On top of that, the right field job is wide open going forward, and Judge is the obvious candidate to assume that position long-term. It’s not just about the bat. Judge is a surprisingly good runner for his size and he’s an asset on defense with a very strong arm. He’s going to surprise a lot of people with his athleticism when he first comes up. Guys listed at 6-foot-7 and 275 lbs. usually don’t move this well. Judge is the heir apparent in right field and his time is now.

The Case Against Judge: Judge did just return from a knee injury that forced him to miss close to a month, remember. He’s performed well since returning, going 10-for-29 (.345) in eight games, but that’s still a lot of time to miss. A few more Triple-A at-bats to make up for the lost time wouldn’t be the end of the world. Also, Judge doesn’t offer much versatility, so if the Yankees remain committed to giving Aaron Hicks a look, the everyday at-bats might not be there.

Other Candidates

Ben Gamel: Gamel is having another strong season in Triple-A (132 wRC+) around a few short call-ups to MLB. He’s a lefty hitting outfielder, which is something the Yankees don’t exactly lack right now. Finding playing time for Gamel, who might only be a fourth outfielder long-term, might not be all that easy. I — and I think the Yankees — would rather see Hicks out there everyday.

Clint Frazier: Overall, Frazier is hitting .273/.345/.463 (122 wRC+) this season, though most of that is at Double-A. He’s played 13 total games at Triple-A (73 wRC+), including eight since the trade. Frazier is ridiculously talented and a potential impact hitter, but there is still some development to be done. Calling him up would be a sexy, headline making move. It would also be extremely aggressive.

Chris Parmelee: Remember him? Parmelee is currently on a Triple-A rehab assignment and will have to be activated off the DL no later than Thursday, August 25th. He could be activated to replace A-Rod and get a bunch of first base and DH at-bats. Of course, the 28-year-old Parmelee has no long-term future in the organization, so he doesn’t exactly qualify as part of the youth movement.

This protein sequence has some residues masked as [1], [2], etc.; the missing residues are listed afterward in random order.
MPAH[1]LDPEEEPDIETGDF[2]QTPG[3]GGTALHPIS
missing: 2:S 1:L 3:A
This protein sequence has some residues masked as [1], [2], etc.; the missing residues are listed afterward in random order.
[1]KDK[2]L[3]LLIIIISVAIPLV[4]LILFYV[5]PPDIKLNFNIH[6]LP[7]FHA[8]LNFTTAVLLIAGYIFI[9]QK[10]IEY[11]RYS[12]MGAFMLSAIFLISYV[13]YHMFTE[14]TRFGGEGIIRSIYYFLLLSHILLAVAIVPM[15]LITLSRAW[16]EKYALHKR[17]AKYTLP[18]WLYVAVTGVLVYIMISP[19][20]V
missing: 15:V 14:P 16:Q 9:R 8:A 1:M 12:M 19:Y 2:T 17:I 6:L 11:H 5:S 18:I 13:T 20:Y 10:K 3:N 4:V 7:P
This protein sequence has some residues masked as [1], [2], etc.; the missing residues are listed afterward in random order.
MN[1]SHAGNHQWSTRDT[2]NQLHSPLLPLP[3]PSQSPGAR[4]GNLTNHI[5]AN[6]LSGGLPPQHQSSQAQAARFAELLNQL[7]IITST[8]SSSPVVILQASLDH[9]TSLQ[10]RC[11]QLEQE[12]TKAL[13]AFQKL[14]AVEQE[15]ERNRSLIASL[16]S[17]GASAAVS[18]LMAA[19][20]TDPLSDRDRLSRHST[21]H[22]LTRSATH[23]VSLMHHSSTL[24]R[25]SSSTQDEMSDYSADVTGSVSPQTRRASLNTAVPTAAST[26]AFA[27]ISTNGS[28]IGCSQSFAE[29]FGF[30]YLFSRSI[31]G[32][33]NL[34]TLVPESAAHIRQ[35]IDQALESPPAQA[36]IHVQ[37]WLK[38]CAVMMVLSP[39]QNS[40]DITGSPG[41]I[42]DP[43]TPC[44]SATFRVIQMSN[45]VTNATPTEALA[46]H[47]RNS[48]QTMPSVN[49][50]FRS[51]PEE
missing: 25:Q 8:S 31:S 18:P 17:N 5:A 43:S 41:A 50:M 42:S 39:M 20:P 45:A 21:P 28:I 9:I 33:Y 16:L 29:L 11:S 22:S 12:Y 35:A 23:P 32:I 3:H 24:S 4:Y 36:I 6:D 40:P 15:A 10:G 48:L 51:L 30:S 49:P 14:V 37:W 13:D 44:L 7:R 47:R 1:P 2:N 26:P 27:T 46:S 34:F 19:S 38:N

Others like Jake Cave, Cesar Puello, and Mason Williams could be call-up candidates as well — Williams is actually on the Triple-A DL with a quad injury at the moment — though they seem to be further down the depth chart at the moment. It truly feels like it’s Austin and Judge against the field right now. Who’s the best option?

Who should be called up to replace A-Rod?

DotF: Herrera, Holder toss combined no-hitter for Trenton

Got a whole bunch of notes to pass along:

  • Slade Heathcott (hand) has been shagging fly balls, says Shane Hennigan. He’s inching closer to a return. OF Cesar Puello (concussion) went through a full workout yesterday and again today. He could return tomorrow. IF Deibinson Romero (unknown) will go through a few more workouts before returning.
  • RHP James Kaprielian (elbow) was officially placed on the High-A Tampa DL, according to Nicholas Flammia. RHP Jose Mesa Jr. was send down to Low-A Charleston while both LHP James Reeves and RHP Brody Koerner were brought up.
  • Remember when I mentioned the Yankees signed RHP Luis Rodriguez yesterday, but I didn’t know which Luis Rodriguez? Matt Eddy says he’s a 19-year-old international amateur free agent out of the Dominican Republic, so that answers that.
  • And finally, OF Mark Payton was named the High-A Florida State League Offensive Player of the Week, so congrats to him.

Triple-A Scranton (4-3 win over Lehigh Valley in ten innings, walk-off style)

  • CF Ben Gamel: 1-3, 1 RBI, 1 BB — he was at the plate when the winning run scored on a passed ball
  • DH Aaron Judge: 1-4, 1 BB, 2 K
  • C Gary Sanchez: 0-4, 1 K
  • 2B Rob Refsnyder: 1-5 — got picked off first … he’s hitting .190/.257/.238 on the season
  • 3B Donovan Solano: 3-4, 2 R, 1 BB
  • RHP Luis Cessa: 5.1 IP, 4 H, 2 R, 2 ER, 1 BB, 2 K, 2/4 GB/FB — 46 of 72 pitches were strikes (64%) … I thought maybe he would get called back up to replace RHP Nick Goody in the bullpen, but I guess not